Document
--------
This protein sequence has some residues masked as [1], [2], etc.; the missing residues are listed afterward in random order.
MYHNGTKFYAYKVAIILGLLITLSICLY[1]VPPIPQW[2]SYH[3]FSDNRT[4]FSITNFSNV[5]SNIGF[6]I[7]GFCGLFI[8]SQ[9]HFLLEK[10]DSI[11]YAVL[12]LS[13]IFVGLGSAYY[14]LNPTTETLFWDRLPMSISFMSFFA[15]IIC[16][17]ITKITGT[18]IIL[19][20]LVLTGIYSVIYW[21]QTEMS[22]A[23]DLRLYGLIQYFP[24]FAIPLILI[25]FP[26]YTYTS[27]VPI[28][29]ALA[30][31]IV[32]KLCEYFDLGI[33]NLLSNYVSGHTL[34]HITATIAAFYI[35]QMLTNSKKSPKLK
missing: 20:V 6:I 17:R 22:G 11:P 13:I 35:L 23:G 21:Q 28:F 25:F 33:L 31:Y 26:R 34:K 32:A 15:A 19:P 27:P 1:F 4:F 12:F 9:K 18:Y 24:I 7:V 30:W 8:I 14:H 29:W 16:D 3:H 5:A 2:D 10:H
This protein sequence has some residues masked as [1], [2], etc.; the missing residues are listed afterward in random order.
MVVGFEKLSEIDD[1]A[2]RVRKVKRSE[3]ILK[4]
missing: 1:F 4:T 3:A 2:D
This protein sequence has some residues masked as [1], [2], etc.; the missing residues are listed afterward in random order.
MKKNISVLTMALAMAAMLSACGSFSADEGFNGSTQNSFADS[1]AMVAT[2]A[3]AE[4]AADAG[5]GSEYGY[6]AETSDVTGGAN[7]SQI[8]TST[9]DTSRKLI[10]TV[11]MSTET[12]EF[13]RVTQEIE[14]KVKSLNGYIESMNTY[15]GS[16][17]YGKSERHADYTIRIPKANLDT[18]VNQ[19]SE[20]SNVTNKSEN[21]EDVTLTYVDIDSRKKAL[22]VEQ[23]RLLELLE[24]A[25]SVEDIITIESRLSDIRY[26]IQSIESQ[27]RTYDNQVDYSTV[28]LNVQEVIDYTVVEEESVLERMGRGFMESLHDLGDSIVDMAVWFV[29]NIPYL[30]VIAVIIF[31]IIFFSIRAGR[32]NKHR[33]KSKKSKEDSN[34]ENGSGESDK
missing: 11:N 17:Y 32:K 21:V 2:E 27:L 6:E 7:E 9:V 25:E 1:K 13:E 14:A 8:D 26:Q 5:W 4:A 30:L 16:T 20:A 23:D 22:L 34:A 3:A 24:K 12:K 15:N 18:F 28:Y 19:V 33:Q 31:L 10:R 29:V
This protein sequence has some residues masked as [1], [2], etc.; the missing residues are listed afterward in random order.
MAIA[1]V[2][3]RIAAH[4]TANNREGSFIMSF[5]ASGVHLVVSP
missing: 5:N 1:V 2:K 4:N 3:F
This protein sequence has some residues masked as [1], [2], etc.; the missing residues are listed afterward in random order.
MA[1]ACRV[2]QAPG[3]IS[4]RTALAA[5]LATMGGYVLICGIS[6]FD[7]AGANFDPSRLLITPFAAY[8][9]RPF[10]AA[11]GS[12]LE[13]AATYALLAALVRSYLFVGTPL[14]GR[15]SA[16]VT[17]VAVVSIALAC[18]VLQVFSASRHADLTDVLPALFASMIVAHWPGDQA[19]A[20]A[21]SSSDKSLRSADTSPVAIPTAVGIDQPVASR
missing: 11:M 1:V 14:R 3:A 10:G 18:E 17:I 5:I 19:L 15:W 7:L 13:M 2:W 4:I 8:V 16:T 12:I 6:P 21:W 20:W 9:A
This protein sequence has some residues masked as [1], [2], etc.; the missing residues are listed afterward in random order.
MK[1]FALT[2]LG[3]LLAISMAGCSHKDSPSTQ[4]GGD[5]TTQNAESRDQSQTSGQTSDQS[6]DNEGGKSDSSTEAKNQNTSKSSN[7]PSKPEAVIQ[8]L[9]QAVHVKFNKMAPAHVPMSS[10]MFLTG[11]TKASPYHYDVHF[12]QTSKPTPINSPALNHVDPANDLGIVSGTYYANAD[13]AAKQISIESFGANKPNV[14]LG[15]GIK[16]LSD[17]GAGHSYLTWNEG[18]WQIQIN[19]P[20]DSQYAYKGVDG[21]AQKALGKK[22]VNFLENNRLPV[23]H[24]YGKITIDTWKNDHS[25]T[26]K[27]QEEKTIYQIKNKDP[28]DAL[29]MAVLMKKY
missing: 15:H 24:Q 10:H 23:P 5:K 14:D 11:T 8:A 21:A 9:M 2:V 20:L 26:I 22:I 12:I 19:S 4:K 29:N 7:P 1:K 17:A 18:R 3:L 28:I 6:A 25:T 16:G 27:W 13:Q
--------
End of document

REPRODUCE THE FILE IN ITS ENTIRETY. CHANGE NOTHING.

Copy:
This protein sequence has some residues masked as [1], [2], etc.; the missing residues are listed afterward in random order.
MYHNGTKFYAYKVAIILGLLITLSICLY[1]VPPIPQW[2]SYH[3]FSDNRT[4]FSITNFSNV[5]SNIGF[6]I[7]GFCGLFI[8]SQ[9]HFLLEK[10]DSI[11]YAVL[12]LS[13]IFVGLGSAYY[14]LNPTTETLFWDRLPMSISFMSFFA[15]IIC[16][17]ITKITGT[18]IIL[19][20]LVLTGIYSVIYW[21]QTEMS[22]A[23]DLRLYGLIQYFP[24]FAIPLILI[25]FP[26]YTYTS[27]VPI[28][29]ALA[30][31]IV[32]KLCEYFDLGI[33]NLLSNYVSGHTL[34]HITATIAAFYI[35]QMLTNSKKSPKLK
missing: 20:V 6:I 17:R 22:G 11:P 13:I 35:L 23:G 21:Q 28:F 25:F 33:L 31:Y 26:R 34:K 32:A 15:A 19:P 27:P 1:F 4:F 12:F 9:K 18:Y 24:I 7:V 30:W 8:I 14:H 29:W 16:D 3:H 5:A 2:D 10:H
This protein sequence has some residues masked as [1], [2], etc.; the missing residues are listed afterward in random order.
MVVGFEKLSEIDD[1]A[2]RVRKVKRSE[3]ILK[4]
missing: 1:F 4:T 3:A 2:D
This protein sequence has some residues masked as [1], [2], etc.; the missing residues are listed afterward in random order.
MKKNISVLTMALAMAAMLSACGSFSADEGFNGSTQNSFADS[1]AMVAT[2]A[3]AE[4]AADAG[5]GSEYGY[6]AETSDVTGGAN[7]SQI[8]TST[9]DTSRKLI[10]TV[11]MSTET[12]EF[13]RVTQEIE[14]KVKSLNGYIESMNTY[15]GS[16][17]YGKSERHADYTIRIPKANLDT[18]VNQ[19]SE[20]SNVTNKSEN[21]EDVTLTYVDIDSRKKAL[22]VEQ[23]RLLELLE[24]A[25]SVEDIITIESRLSDIRY[26]IQSIESQ[27]RTYDNQVDYSTV[28]LNVQEVIDYTVVEEESVLERMGRGFMESLHDLGDSIVDMAVWFV[29]NIPYL[30]VIAVIIF[31]IIFFSIRAGR[32]NKHR[33]KSKKSKEDSN[34]ENGSGESDK
missing: 11:N 17:Y 32:K 21:V 2:E 27:L 6:E 7:E 9:V 25:E 1:K 13:E 14:A 8:D 26:Q 5:W 4:A 30:L 16:T 20:A 23:D 22:L 34:A 3:A 24:K 12:K 15:N 18:F 28:Y 19:V 33:Q 31:L 10:R 29:V
This protein sequence has some residues masked as [1], [2], etc.; the missing residues are listed afterward in random order.
MAIA[1]V[2][3]RIAAH[4]TANNREGSFIMSF[5]ASGVHLVVSP
missing: 5:N 1:V 2:K 4:N 3:F
This protein sequence has some residues masked as [1], [2], etc.; the missing residues are listed afterward in random order.
MA[1]ACRV[2]QAPG[3]IS[4]RTALAA[5]LATMGGYVLICGIS[6]FD[7]AGANFDPSRLLITPFAAY[8][9]RPF[10]AA[11]GS[12]LE[13]AATYALLAALVRSYLFVGTPL[14]GR[15]SA[16]VT[17]VAVVSIALAC[18]VLQVFSASRHADLTDVLPALFASMIVAHWPGDQA[19]A[20]A[21]SSSDKSLRSADTSPVAIPTAVGIDQPVASR
missing: 11:M 1:V 14:R 3:A 10:G 18:E 17:I 5:I 19:L 15:W 7:L 13:M 2:W 4:I 8:V 16:T 12:I 6:P 21:W 20:W 9:A
This protein sequence has some residues masked as [1], [2], etc.; the missing residues are listed afterward in random order.
MK[1]FALT[2]LG[3]LLAISMAGCSHKDSPSTQ[4]GGD[5]TTQNAESRDQSQTSGQTSDQS[6]DNEGGKSDSSTEAKNQNTSKSSN[7]PSKPEAVIQ[8]L[9]QAVHVKFNKMAPAHVPMSS[10]MFLTG[11]TKASPYHYDVHF[12]QTSKPTPINSPALNHVDPANDLGIVSGTYYANAD[13]AAKQISIESFGANKPNV[14]LG[15]GIK[16]LSD[17]GAGHSYLTWNEG[18]WQIQIN[19]P[20]DSQYAYKGVDG[21]AQKALGKK[22]VNFLENNRLPV[23]H[24]YGKITIDTWKNDHS[25]T[26]K[27]QEEKTIYQIKNKDP[28]DAL[29]MAVLMKKY
missing: 15:H 24:Q 10:H 23:P 5:K 14:D 11:T 8:A 21:A 9:M 2:V 20:L 26:I 22:I 12:I 19:S 4:K 29:N 7:P 1:K 17:A 18:R 3:L 28:I 6:A 25:T 16:G 27:W 13:Q